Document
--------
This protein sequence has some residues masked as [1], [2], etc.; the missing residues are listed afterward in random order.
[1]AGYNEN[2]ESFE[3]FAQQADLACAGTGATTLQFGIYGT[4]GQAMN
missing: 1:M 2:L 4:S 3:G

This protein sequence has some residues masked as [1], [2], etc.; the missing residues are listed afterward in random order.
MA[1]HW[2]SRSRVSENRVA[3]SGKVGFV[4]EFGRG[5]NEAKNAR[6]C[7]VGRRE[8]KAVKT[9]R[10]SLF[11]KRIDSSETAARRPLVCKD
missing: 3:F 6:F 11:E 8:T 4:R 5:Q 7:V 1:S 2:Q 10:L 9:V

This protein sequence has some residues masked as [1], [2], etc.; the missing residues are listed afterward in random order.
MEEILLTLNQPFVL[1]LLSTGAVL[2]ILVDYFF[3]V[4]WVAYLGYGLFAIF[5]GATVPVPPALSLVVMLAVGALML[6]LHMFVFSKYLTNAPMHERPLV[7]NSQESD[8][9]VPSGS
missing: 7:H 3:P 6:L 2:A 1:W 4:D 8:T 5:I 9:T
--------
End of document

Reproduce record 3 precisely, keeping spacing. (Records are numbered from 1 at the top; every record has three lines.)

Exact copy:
This protein sequence has some residues masked as [1], [2], etc.; the missing residues are listed afterward in random order.
MEEILLTLNQPFVL[1]LLSTGAVL[2]ILVDYFF[3]V[4]WVAYLGYGLFAIF[5]GATVPVPPALSLVVMLAVGALML[6]LHMFVFSKYLTNAPMHERPLV[7]NSQESD[8][9]VPSGS
missing: 7:H 3:P 6:L 2:A 1:W 4:D 8:T 5:I 9:T